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Data management


As any good direct marketer will tell you, data management is 90% of the battle. If this essential building block is not in place, then everything that follows is essentially a waste of time.

The ideal is a single, centralised and up-to-date database segmented by stakeholder group with us much information and contact history as possible. But first, let’s take a step back. What does ‘data’ actually constitute?

Information on existing stakeholders (donors, volunteers, trustees)
- These are the people that already contribute to your organisation in some way and thus will accept – and expect – communications from you. You already have their important details such as their name, address, phone number, email. Ideally, you also hold information on when people give and how often, details of direct debits and any other lifestyle data.

Information on prospects (potential donors and stakeholders) - If you are lucky enough to know who these people are, their names, addresses and phone numbers, then congratulations! If not, finding this data will be tricky – and expensive to obtain. You can get data through two major sources.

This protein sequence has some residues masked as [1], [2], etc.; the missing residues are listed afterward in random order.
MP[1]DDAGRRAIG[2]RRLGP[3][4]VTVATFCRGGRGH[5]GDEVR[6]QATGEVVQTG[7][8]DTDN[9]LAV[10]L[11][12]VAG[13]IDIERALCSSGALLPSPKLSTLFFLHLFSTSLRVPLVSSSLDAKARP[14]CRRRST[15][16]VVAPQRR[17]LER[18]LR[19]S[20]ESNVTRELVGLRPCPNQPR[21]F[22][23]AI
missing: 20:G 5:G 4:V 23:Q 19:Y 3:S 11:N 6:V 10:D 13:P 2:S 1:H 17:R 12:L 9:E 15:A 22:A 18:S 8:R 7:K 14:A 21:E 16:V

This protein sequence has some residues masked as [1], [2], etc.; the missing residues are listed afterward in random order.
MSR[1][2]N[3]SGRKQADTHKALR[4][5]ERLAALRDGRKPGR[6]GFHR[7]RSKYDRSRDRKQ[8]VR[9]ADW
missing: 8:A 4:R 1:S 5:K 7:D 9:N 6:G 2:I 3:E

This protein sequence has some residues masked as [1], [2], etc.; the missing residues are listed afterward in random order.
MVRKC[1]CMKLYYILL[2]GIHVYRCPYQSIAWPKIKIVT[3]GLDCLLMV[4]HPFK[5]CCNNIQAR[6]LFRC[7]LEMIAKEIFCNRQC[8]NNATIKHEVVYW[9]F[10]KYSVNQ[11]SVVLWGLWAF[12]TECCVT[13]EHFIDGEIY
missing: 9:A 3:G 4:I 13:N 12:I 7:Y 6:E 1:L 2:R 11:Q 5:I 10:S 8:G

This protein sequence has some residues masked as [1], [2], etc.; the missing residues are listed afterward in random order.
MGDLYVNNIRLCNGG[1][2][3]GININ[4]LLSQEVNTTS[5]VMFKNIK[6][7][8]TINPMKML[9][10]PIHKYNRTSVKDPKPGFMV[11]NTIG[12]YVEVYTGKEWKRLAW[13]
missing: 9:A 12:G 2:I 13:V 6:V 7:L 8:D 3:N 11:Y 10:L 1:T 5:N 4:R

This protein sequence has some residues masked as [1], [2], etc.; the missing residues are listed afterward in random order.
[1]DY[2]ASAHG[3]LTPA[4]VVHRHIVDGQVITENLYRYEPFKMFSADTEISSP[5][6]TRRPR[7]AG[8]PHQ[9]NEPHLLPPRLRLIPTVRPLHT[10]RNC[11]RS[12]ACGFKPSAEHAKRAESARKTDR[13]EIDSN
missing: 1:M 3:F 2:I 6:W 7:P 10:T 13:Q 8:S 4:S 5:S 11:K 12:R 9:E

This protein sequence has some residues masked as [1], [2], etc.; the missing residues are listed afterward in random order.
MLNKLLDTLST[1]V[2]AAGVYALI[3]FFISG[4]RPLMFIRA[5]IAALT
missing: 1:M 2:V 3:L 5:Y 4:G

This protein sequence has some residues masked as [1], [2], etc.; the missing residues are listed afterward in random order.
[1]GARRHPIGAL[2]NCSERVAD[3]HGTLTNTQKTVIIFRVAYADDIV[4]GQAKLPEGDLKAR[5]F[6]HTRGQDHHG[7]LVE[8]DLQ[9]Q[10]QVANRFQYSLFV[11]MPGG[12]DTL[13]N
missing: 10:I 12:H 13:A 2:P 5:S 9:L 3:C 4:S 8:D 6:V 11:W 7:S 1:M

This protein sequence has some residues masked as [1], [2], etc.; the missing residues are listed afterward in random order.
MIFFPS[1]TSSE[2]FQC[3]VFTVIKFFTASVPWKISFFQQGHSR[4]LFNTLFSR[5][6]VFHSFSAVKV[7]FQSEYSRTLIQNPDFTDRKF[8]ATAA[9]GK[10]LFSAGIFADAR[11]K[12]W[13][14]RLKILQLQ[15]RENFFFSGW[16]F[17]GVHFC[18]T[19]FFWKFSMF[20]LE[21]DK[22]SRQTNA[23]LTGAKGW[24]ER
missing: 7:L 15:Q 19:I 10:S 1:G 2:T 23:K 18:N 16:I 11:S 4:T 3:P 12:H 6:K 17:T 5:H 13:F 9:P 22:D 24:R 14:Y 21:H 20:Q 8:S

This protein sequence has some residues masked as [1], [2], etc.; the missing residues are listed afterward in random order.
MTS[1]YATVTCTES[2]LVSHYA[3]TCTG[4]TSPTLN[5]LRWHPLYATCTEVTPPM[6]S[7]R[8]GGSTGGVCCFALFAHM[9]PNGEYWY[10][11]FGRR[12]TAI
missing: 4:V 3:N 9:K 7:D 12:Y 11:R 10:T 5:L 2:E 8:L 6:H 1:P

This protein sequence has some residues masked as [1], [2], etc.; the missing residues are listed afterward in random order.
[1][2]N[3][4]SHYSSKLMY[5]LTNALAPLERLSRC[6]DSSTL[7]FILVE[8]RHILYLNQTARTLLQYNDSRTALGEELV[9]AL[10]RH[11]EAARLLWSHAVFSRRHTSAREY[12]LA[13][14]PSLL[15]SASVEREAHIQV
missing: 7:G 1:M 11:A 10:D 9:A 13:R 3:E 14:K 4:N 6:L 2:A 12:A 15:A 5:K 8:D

The first is list rental, where professional data companies sell you names by the thousand based on your search criteria. This is rather expensive. Also, the data is only ‘lent’ to you (apart from a couple of samples that will be plucked from the list to prove its authenticity). In other words, you never see or own the data. You give your DM letters to whoever owns the data and they send them out for you.

A much better option is to find new data through third party acquisition – in other words, getting people to give you their details for free by signing up for emails, newsletters, incentives and competitions, either on your website, through the post, in person – or even through a third party (like Just Giving).

Golden rules of data management
 



Do it yourself?

Database management is something that absolutely, categorically must remain in-house. It needs to be managed, nurtured and respected for what it is – your most important asset. However, you may well need some assistance in collecting, cleaning and backing up all that data.

Here are some trusted sites to help.

The 1998 Data Protection Act

Information Commissioner

Mailing Preference Service

Direct Marketing Association

Institute of Direct Marketing

Royal Mail's National Change of Address